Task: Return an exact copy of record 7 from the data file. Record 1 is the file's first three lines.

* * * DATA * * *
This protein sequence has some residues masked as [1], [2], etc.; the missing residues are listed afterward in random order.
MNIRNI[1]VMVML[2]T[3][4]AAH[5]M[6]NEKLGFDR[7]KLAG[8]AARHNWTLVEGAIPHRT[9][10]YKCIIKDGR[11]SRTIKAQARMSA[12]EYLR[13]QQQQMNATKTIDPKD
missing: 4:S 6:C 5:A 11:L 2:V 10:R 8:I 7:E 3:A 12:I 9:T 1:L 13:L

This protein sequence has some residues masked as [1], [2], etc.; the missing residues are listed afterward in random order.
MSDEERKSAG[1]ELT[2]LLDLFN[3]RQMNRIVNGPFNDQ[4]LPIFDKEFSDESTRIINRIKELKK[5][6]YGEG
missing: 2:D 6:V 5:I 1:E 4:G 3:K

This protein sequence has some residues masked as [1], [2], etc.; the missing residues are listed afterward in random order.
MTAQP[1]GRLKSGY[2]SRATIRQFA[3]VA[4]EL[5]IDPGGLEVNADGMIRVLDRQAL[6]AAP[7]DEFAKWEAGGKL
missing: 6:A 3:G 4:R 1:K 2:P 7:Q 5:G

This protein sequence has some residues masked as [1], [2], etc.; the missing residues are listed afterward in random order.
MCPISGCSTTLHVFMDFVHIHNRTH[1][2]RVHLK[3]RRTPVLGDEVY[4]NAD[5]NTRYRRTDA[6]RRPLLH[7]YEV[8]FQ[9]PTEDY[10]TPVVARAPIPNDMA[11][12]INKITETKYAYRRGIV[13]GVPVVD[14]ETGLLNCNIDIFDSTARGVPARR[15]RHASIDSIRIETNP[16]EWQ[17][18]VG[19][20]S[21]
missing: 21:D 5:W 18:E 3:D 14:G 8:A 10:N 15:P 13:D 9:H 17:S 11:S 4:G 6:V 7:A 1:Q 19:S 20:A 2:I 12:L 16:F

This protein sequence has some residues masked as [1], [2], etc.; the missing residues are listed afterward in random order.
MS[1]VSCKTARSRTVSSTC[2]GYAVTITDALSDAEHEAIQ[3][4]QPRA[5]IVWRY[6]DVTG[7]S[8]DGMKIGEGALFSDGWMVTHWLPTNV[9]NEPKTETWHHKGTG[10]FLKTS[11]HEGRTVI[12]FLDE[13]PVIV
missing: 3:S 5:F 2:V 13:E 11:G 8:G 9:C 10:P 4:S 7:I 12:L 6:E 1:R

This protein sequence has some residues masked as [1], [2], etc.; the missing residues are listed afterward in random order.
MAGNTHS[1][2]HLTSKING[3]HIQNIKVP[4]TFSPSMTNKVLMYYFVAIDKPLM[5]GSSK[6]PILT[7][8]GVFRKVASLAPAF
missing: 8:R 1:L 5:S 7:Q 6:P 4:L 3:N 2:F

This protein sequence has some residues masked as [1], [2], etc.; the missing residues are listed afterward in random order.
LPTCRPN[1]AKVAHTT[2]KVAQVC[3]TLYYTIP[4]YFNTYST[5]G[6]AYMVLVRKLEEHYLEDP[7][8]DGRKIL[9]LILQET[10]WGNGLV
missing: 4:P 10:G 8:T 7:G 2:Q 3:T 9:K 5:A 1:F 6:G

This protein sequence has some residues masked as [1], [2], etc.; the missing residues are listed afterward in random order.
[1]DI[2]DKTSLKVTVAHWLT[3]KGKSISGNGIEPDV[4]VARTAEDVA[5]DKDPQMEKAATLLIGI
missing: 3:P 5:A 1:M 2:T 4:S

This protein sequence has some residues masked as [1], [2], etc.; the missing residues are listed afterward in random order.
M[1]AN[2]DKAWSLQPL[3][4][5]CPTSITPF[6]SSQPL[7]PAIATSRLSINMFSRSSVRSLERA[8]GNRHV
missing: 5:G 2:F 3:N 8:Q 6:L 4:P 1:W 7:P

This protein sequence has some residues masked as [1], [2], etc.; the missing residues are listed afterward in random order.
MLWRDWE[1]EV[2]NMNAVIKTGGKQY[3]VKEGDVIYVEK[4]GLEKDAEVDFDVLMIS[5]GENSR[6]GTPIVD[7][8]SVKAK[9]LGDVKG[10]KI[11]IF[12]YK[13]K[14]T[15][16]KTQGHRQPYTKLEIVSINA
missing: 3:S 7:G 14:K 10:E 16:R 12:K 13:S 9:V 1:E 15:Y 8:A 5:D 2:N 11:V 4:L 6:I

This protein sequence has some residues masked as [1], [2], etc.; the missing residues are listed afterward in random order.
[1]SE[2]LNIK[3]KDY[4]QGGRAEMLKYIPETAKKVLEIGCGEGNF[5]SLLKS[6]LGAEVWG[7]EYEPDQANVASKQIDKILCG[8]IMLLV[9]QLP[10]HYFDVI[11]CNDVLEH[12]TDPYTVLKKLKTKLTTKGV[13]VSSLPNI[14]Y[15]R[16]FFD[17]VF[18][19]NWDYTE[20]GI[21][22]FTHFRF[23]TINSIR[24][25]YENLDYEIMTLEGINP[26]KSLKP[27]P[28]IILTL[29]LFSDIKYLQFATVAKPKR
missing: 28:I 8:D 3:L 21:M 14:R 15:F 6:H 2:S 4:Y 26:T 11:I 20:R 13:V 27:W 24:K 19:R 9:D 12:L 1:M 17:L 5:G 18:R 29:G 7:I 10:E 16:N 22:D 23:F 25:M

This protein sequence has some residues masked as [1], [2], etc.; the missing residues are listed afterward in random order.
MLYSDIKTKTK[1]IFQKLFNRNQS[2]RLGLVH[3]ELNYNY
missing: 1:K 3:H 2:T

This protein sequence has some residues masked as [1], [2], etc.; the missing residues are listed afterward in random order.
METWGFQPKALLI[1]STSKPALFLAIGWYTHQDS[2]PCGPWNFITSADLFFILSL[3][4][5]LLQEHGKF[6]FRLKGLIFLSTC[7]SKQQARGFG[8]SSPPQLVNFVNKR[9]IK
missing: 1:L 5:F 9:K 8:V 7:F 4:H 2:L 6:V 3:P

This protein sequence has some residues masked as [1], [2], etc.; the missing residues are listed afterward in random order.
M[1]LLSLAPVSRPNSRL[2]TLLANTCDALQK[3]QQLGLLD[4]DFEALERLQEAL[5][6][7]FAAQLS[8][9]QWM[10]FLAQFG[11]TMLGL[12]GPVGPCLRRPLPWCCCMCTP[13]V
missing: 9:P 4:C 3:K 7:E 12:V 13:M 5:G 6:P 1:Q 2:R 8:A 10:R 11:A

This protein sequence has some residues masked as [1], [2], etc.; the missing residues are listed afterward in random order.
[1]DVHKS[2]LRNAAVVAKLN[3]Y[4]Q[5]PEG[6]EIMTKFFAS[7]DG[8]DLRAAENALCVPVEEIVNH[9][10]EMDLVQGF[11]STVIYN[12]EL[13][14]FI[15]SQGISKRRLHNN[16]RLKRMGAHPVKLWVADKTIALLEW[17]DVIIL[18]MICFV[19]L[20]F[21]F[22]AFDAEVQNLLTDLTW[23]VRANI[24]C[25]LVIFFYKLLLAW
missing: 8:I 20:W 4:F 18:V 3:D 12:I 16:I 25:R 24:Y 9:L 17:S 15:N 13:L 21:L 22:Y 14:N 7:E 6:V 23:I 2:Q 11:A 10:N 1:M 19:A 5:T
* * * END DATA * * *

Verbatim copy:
This protein sequence has some residues masked as [1], [2], etc.; the missing residues are listed afterward in random order.
LPTCRPN[1]AKVAHTT[2]KVAQVC[3]TLYYTIP[4]YFNTYST[5]G[6]AYMVLVRKLEEHYLEDP[7][8]DGRKIL[9]LILQET[10]WGNGLV
missing: 4:P 10:G 8:T 7:G 2:Q 3:T 9:K 5:A 1:F 6:G